YOU SAY: letters TO The editor
Running from danger?
Re: Dec. 10 article, “We were literally ‘born to run.’ ”
Pam LeBlanc’s Fit City column was interesting but I propose an alternative to our evolutionary ability to run long distances. It may not sound so cool and romantic but I propose we used this ability as a key to avoid predators. We ran like hell. The idea that early man chased down his prey is not reflected in the fossilized remains of our predecessors. Lacking razorsharp teeth and long claws to grasp our prey would have been major disadvantages. Plus humans do not possess a short gut to efficiently process animal flesh. With our flat molars and 20 feet of intestine, we are definitely in the prey rather than predator category. Deer (prey) have beautiful sleek bodies for running, too. Even if we all ran (instead of driving) to McDonald’s for our quarter pounder, heart disease would still be our number one killer.
Subsidy is needed
Re: Dec. 6 letter to the editor, “Wind-power boondoggle.”
The reader needs to understand two reasons we must continue the subsidy for wind created electricity. Federal stimulus in the 19th century made railroads the lifeline of a dynamically growing America; the federal government gave uncounted acres to the railroads that used some for rail lines but sold most to expand. That federal stimulus was no different from the stimulus for wind and the new stimulus we must have for solar. All created jobs and stimulated American economy. Natural gas is not the savior of our energy problem; we are raping the Earth with deadly chemicals by fracking, and the gas we burn produces methane, a greenhouse gas.
Broken legal system
Re: Dec. 3 article, “Can ‘incompetent’ attorney still practice?”
The public owes a great deal of thanks to the Austin American-Statesman for its continuing coverage of our severely broken legal system and the poor record of the State Bar Association in policing lawyer misconduct in protecting the public. There is no better example of this exemplary coverage than your article concerning the lawyer who was “force” confined to a mental institution for firing a gun in a confrontation with a U.S. census taker. The fact that this lawyer was allowed to practice law while confined in a mental institution says a lot about the poor protection given to the public by the State Bar Association. To allow lawyers to police themselves through their bar association makes about as much sense as allowing bank robbers to regulate the banking industry.
GOP and taxes
It appears that the Republicans in Congress have drawn a line in the sand indicating where they will make their fiscal cliff stand. They will fight to the death to prevent any tax increases on the wealthy. I cannot imagine any successful general choosing such an untenable position to defend. If the Republicans would ever stand up this vigorously for the rest of us, the 98 percent, they would be a power to reckon with.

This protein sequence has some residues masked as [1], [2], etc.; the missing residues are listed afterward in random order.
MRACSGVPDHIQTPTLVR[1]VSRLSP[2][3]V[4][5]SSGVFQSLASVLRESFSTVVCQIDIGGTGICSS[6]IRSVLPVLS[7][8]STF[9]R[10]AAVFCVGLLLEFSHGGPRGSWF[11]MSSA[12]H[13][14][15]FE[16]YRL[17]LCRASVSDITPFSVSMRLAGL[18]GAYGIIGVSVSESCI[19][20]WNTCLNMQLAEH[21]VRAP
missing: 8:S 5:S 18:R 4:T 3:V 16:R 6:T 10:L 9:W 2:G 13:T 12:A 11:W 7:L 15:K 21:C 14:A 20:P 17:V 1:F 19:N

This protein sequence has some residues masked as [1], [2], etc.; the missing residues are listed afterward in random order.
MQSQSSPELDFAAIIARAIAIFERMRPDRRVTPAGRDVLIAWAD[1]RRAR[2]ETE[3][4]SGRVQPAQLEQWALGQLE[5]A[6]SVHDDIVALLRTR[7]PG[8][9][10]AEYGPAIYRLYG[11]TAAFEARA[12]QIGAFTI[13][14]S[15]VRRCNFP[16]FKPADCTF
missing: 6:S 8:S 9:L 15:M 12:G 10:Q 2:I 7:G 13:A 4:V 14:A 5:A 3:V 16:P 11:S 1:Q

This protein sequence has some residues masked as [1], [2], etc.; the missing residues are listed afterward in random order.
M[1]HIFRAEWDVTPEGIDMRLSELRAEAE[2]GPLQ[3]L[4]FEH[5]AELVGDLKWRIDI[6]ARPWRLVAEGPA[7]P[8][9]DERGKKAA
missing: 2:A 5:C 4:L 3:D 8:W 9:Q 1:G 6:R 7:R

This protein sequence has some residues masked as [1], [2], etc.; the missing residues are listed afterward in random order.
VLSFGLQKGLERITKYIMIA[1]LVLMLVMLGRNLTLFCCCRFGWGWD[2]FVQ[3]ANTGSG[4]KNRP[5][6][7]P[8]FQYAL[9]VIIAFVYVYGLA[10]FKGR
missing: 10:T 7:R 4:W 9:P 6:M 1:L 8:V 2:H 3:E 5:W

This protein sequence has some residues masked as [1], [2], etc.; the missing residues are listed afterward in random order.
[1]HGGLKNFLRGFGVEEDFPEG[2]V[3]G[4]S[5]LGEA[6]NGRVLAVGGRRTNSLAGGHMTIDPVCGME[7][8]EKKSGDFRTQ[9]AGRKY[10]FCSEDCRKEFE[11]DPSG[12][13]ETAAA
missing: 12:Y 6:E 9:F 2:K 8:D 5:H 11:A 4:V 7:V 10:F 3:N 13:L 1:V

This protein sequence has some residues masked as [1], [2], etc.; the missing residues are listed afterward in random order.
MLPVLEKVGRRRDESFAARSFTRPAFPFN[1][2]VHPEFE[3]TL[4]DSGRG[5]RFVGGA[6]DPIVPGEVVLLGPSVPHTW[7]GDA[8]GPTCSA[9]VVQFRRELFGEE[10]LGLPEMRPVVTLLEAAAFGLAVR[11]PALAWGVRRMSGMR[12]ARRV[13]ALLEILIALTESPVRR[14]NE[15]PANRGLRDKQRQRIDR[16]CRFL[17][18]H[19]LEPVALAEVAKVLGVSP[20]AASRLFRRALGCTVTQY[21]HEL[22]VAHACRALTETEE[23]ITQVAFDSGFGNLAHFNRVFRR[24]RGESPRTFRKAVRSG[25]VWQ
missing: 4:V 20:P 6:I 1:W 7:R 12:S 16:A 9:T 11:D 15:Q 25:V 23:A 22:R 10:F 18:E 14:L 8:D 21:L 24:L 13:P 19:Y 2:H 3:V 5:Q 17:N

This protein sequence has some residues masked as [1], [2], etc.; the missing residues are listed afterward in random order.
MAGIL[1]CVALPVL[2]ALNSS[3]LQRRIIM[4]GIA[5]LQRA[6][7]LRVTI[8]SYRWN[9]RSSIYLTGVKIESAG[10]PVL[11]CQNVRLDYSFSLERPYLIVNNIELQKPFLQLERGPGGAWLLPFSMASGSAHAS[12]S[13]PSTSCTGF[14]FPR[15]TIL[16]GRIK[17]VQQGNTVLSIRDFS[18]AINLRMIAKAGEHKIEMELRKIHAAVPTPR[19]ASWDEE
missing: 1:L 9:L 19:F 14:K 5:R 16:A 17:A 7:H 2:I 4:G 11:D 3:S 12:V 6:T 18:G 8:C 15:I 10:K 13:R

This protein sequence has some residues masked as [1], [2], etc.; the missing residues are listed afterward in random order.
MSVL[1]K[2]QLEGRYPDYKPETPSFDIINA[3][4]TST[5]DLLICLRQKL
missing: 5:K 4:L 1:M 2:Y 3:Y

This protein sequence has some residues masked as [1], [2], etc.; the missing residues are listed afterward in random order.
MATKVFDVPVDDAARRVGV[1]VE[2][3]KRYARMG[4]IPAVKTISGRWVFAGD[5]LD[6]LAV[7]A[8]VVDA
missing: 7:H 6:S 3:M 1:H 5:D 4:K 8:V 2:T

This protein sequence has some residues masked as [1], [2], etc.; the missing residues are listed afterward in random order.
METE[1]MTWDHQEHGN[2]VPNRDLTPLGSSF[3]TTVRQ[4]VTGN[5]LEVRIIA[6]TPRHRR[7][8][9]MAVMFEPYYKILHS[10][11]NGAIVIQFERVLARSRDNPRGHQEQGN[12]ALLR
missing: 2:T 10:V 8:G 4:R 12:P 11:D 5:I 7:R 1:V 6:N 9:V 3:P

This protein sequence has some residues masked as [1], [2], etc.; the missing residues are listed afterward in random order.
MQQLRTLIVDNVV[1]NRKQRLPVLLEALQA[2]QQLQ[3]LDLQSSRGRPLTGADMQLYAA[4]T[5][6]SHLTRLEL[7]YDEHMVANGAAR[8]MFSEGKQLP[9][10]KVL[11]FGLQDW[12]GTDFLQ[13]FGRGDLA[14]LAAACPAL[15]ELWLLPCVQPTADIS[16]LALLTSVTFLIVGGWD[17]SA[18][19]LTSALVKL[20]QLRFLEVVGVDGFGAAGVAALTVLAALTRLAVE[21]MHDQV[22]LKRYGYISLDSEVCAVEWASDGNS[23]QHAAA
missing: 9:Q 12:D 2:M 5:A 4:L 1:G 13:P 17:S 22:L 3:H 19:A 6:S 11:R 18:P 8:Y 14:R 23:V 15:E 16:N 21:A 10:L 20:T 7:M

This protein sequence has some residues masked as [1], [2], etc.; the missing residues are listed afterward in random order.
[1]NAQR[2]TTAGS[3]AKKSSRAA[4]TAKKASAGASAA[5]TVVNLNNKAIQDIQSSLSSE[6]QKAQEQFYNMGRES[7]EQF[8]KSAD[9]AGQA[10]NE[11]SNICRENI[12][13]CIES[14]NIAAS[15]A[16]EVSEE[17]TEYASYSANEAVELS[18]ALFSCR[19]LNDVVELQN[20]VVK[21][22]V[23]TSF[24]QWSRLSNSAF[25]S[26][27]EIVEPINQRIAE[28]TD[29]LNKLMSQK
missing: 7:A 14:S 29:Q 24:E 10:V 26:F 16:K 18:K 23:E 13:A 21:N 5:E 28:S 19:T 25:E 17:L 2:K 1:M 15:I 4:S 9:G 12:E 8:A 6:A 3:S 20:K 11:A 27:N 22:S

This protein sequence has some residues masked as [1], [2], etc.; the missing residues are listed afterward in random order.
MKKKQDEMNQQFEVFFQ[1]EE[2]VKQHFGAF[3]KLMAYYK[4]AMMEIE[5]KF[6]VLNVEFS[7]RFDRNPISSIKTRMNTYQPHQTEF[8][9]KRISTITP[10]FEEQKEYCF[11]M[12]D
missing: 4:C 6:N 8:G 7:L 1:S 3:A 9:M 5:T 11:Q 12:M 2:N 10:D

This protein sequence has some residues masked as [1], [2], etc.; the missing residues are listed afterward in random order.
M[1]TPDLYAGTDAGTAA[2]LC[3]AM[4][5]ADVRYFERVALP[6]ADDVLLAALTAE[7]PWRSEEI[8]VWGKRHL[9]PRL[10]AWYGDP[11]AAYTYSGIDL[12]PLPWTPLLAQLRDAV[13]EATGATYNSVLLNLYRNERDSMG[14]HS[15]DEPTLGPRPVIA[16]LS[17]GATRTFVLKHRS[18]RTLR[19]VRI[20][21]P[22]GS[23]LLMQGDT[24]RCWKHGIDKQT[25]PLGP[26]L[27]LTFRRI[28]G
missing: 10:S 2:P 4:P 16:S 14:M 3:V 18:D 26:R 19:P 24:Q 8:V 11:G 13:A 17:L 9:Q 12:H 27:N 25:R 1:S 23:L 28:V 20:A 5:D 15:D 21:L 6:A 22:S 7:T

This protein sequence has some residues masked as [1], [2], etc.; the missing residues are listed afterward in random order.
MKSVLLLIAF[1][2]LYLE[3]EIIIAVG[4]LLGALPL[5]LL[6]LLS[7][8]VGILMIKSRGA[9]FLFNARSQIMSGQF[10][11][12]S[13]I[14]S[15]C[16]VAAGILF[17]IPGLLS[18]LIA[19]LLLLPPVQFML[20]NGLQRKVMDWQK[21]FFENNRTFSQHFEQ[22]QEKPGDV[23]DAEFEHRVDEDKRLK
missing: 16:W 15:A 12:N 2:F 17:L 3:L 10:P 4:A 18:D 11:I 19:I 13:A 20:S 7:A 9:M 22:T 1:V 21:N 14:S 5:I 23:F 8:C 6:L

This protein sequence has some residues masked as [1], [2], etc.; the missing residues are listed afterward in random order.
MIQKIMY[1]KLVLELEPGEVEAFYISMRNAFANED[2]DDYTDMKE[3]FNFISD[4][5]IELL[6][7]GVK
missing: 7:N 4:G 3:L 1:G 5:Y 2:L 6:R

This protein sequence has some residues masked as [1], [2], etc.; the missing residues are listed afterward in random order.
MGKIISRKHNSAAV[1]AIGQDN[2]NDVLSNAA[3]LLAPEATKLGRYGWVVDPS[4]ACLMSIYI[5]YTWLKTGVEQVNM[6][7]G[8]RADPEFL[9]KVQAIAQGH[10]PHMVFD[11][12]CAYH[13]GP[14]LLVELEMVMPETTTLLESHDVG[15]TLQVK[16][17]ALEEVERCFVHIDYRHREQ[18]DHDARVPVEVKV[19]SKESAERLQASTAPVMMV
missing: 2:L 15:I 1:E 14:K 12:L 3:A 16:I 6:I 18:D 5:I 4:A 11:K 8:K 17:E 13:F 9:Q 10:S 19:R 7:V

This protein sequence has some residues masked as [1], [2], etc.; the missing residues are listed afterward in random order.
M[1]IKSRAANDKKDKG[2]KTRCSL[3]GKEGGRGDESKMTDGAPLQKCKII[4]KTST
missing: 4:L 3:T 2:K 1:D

Re: Dec. 5 letter to the editor, “Republic of Texas.”
Methinks that the author doth protest too much. She says she can’t pray in schools. Not true, she just can’t force her prayer on others around her. If she means that in her own business she can’t have a nativity scene, I don’t understand why. If she works for a government agency that won’t allow a nativity scene, that is appropriate, to avoid the appearance of government support of a particular religion. Who is stopping her from saying Merry Christmas to a store clerk? She just shouldn’t expect to hear that from store employees who have been told not to risk offending customers who may not celebrate that holiday. It seems the author is all for the “freedom to choose religious expression” as long as it is her religion.
Chicken on the cliff
The fiscal cliff drama is a huge game of chicken. Each side is waiting for the other to blink. Last year, a similar political game resulted in the downgrading of the debt rating and will probably cost taxpayers billions in increased interest expense. The Republicans have again demonstrated that they would rather wreck the economy than accept anything less than full implementation of their agenda. If they cannot negotiate with the opposition to address the nation’s problems instead of maintaining ideological rigidity and holding the economy hostage, the voters should make 2014 the opposite of 1994 for the Republicans. Unlike most holiday season offerings, wishes don’t cost anything. Do you have a wish for something that would make this year special? Why don’t you share it with the rest of our readers? We’re soliciting your holiday wishes for this year for publication on Dec. 25. Please limit your submissions to 150 words. Send your submissions by Dec. 14 to letters@ statesman.com or to: Letters to the Editor PO Box 670 Austin, Texas 78768 Please put “Christmas letters”in subject line of emails or on the envelope. The Austin American-Statesman encourages email and faxes from readers. Please include a full name, address and daytime and evening phone numbers.We edit letters for brevity, grammar, style and clarity. Edited letters address a single idea and do not exceed 150 words.Anonymous letters will not be published. Letters become property of the Austin AmericanStatesman. Send emails to letters@ statesman.com. Mail to: Letters to the Editor, P.O. Box 670,Austin,TX 78767.